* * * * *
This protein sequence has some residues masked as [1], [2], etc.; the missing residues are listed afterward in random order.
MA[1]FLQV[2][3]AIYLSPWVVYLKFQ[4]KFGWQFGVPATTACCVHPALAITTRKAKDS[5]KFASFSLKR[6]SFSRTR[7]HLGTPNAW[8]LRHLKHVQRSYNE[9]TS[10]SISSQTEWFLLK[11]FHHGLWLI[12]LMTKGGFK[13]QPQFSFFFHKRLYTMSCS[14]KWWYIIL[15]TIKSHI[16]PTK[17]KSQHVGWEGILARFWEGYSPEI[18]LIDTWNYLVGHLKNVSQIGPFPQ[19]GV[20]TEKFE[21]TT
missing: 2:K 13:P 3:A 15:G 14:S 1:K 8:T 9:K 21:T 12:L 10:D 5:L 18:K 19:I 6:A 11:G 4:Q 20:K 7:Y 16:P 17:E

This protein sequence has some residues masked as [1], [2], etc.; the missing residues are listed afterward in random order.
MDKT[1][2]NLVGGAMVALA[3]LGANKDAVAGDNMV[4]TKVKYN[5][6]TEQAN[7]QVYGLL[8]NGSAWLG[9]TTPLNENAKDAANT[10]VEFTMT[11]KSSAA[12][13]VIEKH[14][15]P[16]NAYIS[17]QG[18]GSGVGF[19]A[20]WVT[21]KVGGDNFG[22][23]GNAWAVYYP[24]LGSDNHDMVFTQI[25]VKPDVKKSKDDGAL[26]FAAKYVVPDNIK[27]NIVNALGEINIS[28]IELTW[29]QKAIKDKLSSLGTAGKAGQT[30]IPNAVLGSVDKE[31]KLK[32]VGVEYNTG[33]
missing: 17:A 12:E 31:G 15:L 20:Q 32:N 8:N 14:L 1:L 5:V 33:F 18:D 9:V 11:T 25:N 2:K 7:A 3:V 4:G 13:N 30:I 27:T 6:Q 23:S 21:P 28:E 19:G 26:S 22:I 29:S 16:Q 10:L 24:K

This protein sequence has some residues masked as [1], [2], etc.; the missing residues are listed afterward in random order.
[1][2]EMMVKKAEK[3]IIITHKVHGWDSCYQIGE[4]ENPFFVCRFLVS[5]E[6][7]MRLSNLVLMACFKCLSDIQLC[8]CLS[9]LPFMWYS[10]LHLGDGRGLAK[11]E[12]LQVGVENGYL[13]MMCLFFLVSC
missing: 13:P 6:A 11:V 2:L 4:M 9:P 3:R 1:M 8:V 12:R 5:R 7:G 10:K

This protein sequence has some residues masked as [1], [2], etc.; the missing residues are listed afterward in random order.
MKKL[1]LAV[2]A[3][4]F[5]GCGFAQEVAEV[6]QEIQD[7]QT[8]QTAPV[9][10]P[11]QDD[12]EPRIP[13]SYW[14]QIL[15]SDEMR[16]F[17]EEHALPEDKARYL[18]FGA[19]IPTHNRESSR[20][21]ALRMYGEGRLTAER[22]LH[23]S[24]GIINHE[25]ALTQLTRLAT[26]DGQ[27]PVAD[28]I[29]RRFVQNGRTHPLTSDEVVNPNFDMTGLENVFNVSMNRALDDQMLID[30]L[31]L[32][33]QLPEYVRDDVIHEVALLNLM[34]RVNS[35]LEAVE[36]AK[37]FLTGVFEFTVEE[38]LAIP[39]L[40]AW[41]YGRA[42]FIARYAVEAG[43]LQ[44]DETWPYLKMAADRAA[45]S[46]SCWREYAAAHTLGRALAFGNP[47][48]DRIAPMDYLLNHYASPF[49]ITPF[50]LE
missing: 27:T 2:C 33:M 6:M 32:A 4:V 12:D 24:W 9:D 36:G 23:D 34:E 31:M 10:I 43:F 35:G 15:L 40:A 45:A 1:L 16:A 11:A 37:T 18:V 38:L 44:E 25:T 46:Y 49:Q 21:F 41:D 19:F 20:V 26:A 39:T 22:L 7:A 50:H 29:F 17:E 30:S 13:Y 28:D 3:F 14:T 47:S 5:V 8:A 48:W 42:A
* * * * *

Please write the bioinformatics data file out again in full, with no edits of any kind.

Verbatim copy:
This protein sequence has some residues masked as [1], [2], etc.; the missing residues are listed afterward in random order.
MA[1]FLQV[2][3]AIYLSPWVVYLKFQ[4]KFGWQFGVPATTACCVHPALAITTRKAKDS[5]KFASFSLKR[6]SFSRTR[7]HLGTPNAW[8]LRHLKHVQRSYNE[9]TS[10]SISSQTEWFLLK[11]FHHGLWLI[12]LMTKGGFK[13]QPQFSFFFHKRLYTMSCS[14]KWWYIIL[15]TIKSHI[16]PTK[17]KSQHVGWEGILARFWEGYSPEI[18]LIDTWNYLVGHLKNVSQIGPFPQ[19]GV[20]TEKFE[21]TT
missing: 2:K 13:P 3:A 15:G 14:S 1:K 8:T 9:K 21:T 12:L 10:D 5:L 18:K 19:I 6:A 11:G 4:Q 20:K 7:Y 16:P 17:E

This protein sequence has some residues masked as [1], [2], etc.; the missing residues are listed afterward in random order.
MDKT[1][2]NLVGGAMVALA[3]LGANKDAVAGDNMV[4]TKVKYN[5][6]TEQAN[7]QVYGLL[8]NGSAWLG[9]TTPLNENAKDAANT[10]VEFTMT[11]KSSAA[12][13]VIEKH[14][15]P[16]NAYIS[17]QG[18]GSGVGF[19]A[20]WVT[21]KVGGDNFG[22][23]GNAWAVYYP[24]LGSDNHDMVFTQI[25]VKPDVKKSKDDGAL[26]FAAKYVVPDNIK[27]NIVNALGEINIS[28]IELTW[29]QKAIKDKLSSLGTAGKAGQT[30]IPNAVLGSVDKE[31]KLK[32]VGVEYNTG[33]
missing: 17:A 12:E 31:G 15:L 20:Q 32:N 8:N 14:L 1:L 5:V 33:F 18:D 9:V 11:T 25:N 2:K 7:A 3:V 4:G 13:N 30:I 27:T 6:Q 23:S 21:P 28:E 19:G 26:S 22:I 29:S 16:Q 10:L 24:K

This protein sequence has some residues masked as [1], [2], etc.; the missing residues are listed afterward in random order.
[1][2]EMMVKKAEK[3]IIITHKVHGWDSCYQIGE[4]ENPFFVCRFLVS[5]E[6][7]MRLSNLVLMACFKCLSDIQLC[8]CLS[9]LPFMWYS[10]LHLGDGRGLAK[11]E[12]LQVGVENGYL[13]MMCLFFLVSC
missing: 13:P 6:A 11:V 2:L 4:M 9:P 3:R 1:M 8:V 12:R 5:R 7:G 10:K

This protein sequence has some residues masked as [1], [2], etc.; the missing residues are listed afterward in random order.
MKKL[1]LAV[2]A[3][4]F[5]GCGFAQEVAEV[6]QEIQD[7]QT[8]QTAPV[9][10]P[11]QDD[12]EPRIP[13]SYW[14]QIL[15]SDEMR[16]F[17]EEHALPEDKARYL[18]FGA[19]IPTHNRESSR[20][21]ALRMYGEGRLTAER[22]LH[23]S[24]GIINHE[25]ALTQLTRLAT[26]DGQ[27]PVAD[28]I[29]RRFVQNGRTHPLTSDEVVNPNFDMTGLENVFNVSMNRALDDQMLID[30]L[31]L[32][33]QLPEYVRDDVIHEVALLNLM[34]RVNS[35]LEAVE[36]AK[37]FLTGVFEFTVEE[38]LAIP[39]L[40]AW[41]YGRA[42]FIARYAVEAG[43]LQ[44]DETWPYLKMAADRAA[45]S[46]SCWREYAAAHTLGRALAFGNP[47][48]DRIAPMDYLLNHYASPF[49]ITPF[50]LE
missing: 27:T 2:C 33:M 6:M 32:A 4:V 12:D 24:W 9:D 36:G 23:D 34:E 31:M 10:I 43:F 35:G 15:L 40:A 45:A 1:L 16:A 11:A 37:T 18:V 38:L 44:E 25:T 46:Y 49:Q 21:F 41:D 19:F 20:V 26:A 39:T 22:L 7:A 50:H 29:F 17:E 30:S 13:Y 28:D 3:F 14:T 47:S 5:V 8:A 48:W 42:A